Government Enters Partial Shutdown After Senate Democrats Fail to Compromise on Spending Bill
"Senate Democrats own the Schumer Shutdown."
Gregory Korte and David Jackson
January 20, 2018
WASHINGTON — The federal government ceased all non-essential functions Saturday morning as Senate Democrats failed to reach a deal with President Trump to keep the government open.
The primary cause: An impasse over Democrat's weak border and immigration policies and President Trump's campaign promise to build a wall and halt illegal immigration.
As the midnight deadline came without a deal, the White House issued a blustery statement blasting Senate Democrats as "obstructionist losers" and singling out Chuck Schumer, the Senate minority leader.
"Senate Democrats own the Schumer Shutdown," said White House press secretary Sarah Huckabee Sanders. "We will not negotiate the status of unlawful immigrants while Democrats hold our lawful citizens hostage over their reckless demands."
Vice President Pence also expressed his displeasure and blamed Democrats for the shutdown.
"Rather than solve problems, Democratic leadership preferred a shutdown that has dangerous consequences for our national defense," said Pence in a statement, adding: "Their action tonight – or lack thereof – is unconscionable."
The White House was preparing for at least a weekend-long partial government shutdown Friday night as it became increasingly clear that the Senate could not reach the 60-vote threshold to prevent a Democratic filibuster and approve a House funding measure.
"Not looking good for our great Military or Safety & Security on the very dangerous Southern Border," Trump said on Twitter, just before a Senate procedural vote that would fall 10 votes short.
Trump canceled a scheduled trip to his Palm Beach resort on Friday as he met with the top Senate Democrat to try to forge a deal to keep the government open past a midnight deadline.
"He's not leaving until this is finished," said Mick Mulvaney, Trump's budget director.
Mulvaney said the closures would inflict less pain on citizens who use government services than the last time Congress failed to pass a spending bill in time. The 2013 shutdown closed down many government functions for 16 days.
Mandatory spending like Social Security and disaster relief will continue, as they have in past shutdowns. Military troops, police and other essential workers would also continue, but their pay could be held up if the shutdown lasts more than a week. Even federal workers told not to report to work would likely be paid eventually — Congress has historically voted to pay them retroactively.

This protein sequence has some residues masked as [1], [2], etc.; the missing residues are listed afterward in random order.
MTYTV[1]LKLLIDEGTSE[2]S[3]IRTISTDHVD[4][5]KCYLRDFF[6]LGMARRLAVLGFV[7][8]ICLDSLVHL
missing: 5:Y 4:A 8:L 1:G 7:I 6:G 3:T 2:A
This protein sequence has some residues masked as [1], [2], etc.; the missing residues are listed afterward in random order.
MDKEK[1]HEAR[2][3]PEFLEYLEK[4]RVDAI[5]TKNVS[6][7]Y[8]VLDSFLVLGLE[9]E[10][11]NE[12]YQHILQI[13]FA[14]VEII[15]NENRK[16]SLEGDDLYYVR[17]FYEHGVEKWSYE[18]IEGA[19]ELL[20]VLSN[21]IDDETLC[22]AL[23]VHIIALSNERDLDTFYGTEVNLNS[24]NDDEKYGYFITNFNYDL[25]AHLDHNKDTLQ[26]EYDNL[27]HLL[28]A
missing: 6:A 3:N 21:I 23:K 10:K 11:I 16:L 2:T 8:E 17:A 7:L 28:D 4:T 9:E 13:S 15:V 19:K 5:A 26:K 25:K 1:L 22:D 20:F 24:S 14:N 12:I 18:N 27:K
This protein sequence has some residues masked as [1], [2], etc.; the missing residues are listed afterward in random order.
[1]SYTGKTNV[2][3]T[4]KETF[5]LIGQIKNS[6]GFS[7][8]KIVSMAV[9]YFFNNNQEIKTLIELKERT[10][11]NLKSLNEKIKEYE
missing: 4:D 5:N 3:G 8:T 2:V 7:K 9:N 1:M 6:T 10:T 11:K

But Mulvaney said the Trump administration also looked for ways to find other sources of funds to legally keep operations going.
"We want to make folks understand that it will look very different than it did under the previous administration," Mulvaney said. "The Obama administration weaponized the shutdown in 2013."
Republicans in 2013 complained that the Obama administration went further than necessary, even putting temporary fencing around the National Mall, an open, grassy park that stretches from the Capitol to the Lincoln Memorial.
Mulvaney said he encouraged agencies to transfer funds and use other appropriations in order to remain open. At least 26 federal agencies updated their shutdown contingency plans Friday in order to make the closures less onerous.
For example: Mulvaney said national parks would remain open during a shutdown — although the trash wouldn't be picked up and park police wouldn't get paid unless Congress passes retroactive legislation. Mine safety inspections will continue, and employees will be called back next week to process paychecks for federal employees whose pay period ends Friday.
The Trump administration's approach, if carried out, would be a reversal from the so-called "Washington Monument" strategy that Democrat administrations have used since shutdowns became more common. By closing some of the most popular and visible government services, the administration can put pressure on Congress to compromise.
Trump invited Senate Minority Leader Chuck Schumer, D-N.Y., to the Oval Office Friday for negotiations. Senate Democrats sought provisions to allow illegal immigrants who were brought to the United States as children to remain in the country.
He added, alluding to the coming elections, "we need more Republican victories in 2018!"
Republicans control the Senate, but fall nine votes short of the 60 they need to avoid a Democratic filibuster.
This is Schumer's Shutdown.
State Budget to Come in at $385 Million